Friday, October 24, 2008
Knee integrity: 80% and falling, sir. Noticeable pain in the right mid-leg area. Recommend going to a non-running status until pain abates.
Thursday, October 23, 2008
The novel concerns a rural village magistrate, whose easy life is disturbed by the arrival of soldiers preparing to fight the barbarian hordes that threaten the Empire. The prose is simple, direct. No flashy wordplay or obscure metaphors. It does not get in the way of the story. Number of times the word "quiddity" used: 0.
The obvious question in the story is who exactly are the barbarians - the largely unseen nomads who roam the plains and mountains, or the soldiers and villagers who grow increasingly hysterical over the non-existent threat. But there are more subtle themes in here too: what makes a man? Should you ever give up decency and honour in return for safety?
Tuesday, October 21, 2008
Knee integrity: 95% and holding, Captain. I get the occasional twinge, but I suspect that's just instrument noise, sir.
Saturday, October 18, 2008
So, I'm running. I can manage about 3km without needing medical assistance at the moment, in a combination of running and walking. Current combination: 3mins running, 2 mins walking and wheezing, 2 mins running, 1 min walking, 1 min running, 1 min walking, 1 min running, 1 min walking. Then I sit at home, sweating and trembling for a while until I turn a less frightening shade of purple. When I can manage to run most of the way, I'll start increasing the distance.
I'm going to do this every morning that my legs aren't hurting (looks like every other morning so far). I'll record here what I manage, mostly for my own benefit so that I don't forget and then give up.
Friday, October 17, 2008
"A Piano in the Pyrenees", by Tony Hawks (not the skateboarder) is another in the peculiarly British genre of "Humourous Books In Which The Author Does Stuff For A Bet/Laugh/No Good Reason". Hawks is a past master of the form, his first book being "Round Ireland With A Fridge" in which the author makes a bet about hitchiking around Ireland with a small refigerator. Dave Gorman's books are othr examples of this blossoming area. In "Piano", the author buys a house in France. Amusing things occur, and we learn a bit about life in rural France. A funny read, good for passing the time.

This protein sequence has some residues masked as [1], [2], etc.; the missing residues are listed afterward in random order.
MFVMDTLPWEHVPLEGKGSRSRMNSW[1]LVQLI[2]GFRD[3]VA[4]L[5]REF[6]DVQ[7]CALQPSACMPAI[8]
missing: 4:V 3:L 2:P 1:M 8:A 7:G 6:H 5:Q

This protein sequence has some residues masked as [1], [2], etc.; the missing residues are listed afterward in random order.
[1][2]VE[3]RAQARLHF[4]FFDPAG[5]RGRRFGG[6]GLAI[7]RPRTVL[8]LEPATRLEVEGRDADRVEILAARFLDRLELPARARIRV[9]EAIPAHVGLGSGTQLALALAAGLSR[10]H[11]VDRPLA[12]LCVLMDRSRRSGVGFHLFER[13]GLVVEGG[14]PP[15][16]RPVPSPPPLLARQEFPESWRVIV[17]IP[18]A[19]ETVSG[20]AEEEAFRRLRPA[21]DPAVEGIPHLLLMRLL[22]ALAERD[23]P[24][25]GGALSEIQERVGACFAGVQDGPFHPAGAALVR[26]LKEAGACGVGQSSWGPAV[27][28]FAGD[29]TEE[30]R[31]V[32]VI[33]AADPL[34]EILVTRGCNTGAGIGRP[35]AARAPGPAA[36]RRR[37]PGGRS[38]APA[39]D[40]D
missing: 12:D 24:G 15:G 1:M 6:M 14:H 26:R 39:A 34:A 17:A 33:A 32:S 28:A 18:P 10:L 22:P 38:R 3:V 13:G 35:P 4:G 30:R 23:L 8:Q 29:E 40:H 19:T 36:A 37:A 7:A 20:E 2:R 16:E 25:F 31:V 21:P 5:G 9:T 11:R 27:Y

(My wife was once sat on the tube in London, reading the aforementioned fridge book, and was asked by the man sat next to her if it was any good. She replied that it was ok, and took no further part in any conversation as is right and proper on the tube. It was only when the man got off that she realised that it had been the author himself sat next to her.)
"River Of Time", by David Brin, is a short story collection. Surprisingly good, considering that I picked it at random from the library. Some great ideas in here about why the universe seems empty of intelligent life.
"A Shadow In Summer", by Daniel Abraham, is another in my seemingly unending backlog of free ebooks I got from Tor's promotion ages ago. Another fantasy doorstop, first volume of an unspecified number. Not bad, the author had made quite a bit of effort to create a non-standard world for his characters. Worth a read.
Saturday, October 11, 2008
Tuesday, October 07, 2008
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Thursday, October 02, 2008
This one is different, though. There are two main characters: Nicholas Brady, who receives messages from aliens telling him what to do; and Phil, his science fiction writer friend he bounces theories off. Phil is the sane one, Nicholas is batshit crazy. Aliens talk to him through the radio, the soviets send him coded messages in shoe adverts. Or maybe he's not. The aliens also cure his son's birth defect and help him recover from a car accident quickly.
Nicholas and Phil could well be the same person, and read this way the novel is a glimpse into the mind of someone with mental illness. He hears voices, creates theories to explain what to him seems frighteningly real. It becomes difficult to separate the real events from those that may only exist in his mind. Phil K. Dick had a history of mental illness, and this is his attempt to convey what that is like.
Or it could just be a story of aliens and their attempts to depose a tyrannical president of the United States. In which case, the events are all real. There's also a neat parallel drawn between mental illness and religion. Is there any real difference between believing in a benevolent alien talking to us from a satellite and believing in an invisible, benevolent sky father that tells us all to be nice to each other?